PASSPORT, WALLET, & CASH
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    • These are “duh!” items, but listed here just so you don’t forget!

    • Think about a few hundred dollars cash (easier than credit cards, and there aren't a ton of ATMs)
        - Bring a bunch of $5's and $1's... there is a lot of small tipping and things where $20's aren't helpful

    • Onboard, hide it in a sock or somewhere discreet
EASY-DRYING TOWELS
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    • When bringing towels (suggest 2) make sure they are “easy drying”

    • “Swimmers towels” (or camping / microfiber) are especially good, and dry fast

    • Big, heavy, fluffy towels don’t dry well, and get stinky mildew that hangs in the boat air (resist the comfy urge)

    • For once, having “cheaper” towels are actually better off, since they can dry a lot easier overnight on the boat rails

    • A couple cheap, thin towels from Walmart that you just throw away afterwards are a good idea to bring along2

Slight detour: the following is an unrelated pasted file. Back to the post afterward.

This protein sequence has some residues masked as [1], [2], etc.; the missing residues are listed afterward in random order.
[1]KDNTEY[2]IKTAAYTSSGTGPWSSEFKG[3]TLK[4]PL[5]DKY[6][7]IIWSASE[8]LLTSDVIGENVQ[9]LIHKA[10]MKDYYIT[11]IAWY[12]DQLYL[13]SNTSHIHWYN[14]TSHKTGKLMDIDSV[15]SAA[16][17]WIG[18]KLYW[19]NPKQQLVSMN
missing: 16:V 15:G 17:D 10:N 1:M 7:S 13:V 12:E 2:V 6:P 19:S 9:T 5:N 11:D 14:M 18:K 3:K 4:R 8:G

SPARE SHEETS
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    • A point of awkwardness:  You will get one sheet set for the bed that you (and your bedmate) have to use, and there is no way to wash it, exchange it, or clean it onboard during the week, so it helps to have a spare

    • If you are a couple, or otherwise planning any intimacy, you may definitely want to consider a spare sheet or two in your luggage, but it's true regardless, because we get sandy and sunscreeny and gross... and so do the sheets

    • Boat cabin beds are customized, oddly shaped pads – almost any size will do, but most are close to a double size

    • This is another place where a cheap, disposable set is a great thing to just toss out afterwards
HAT(S): 1-2
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    • When bringing towels (suggest 2) make sure they are “easy drying”

    • “Swimmers towels” (or camping / microfiber) are especially good, and dry fast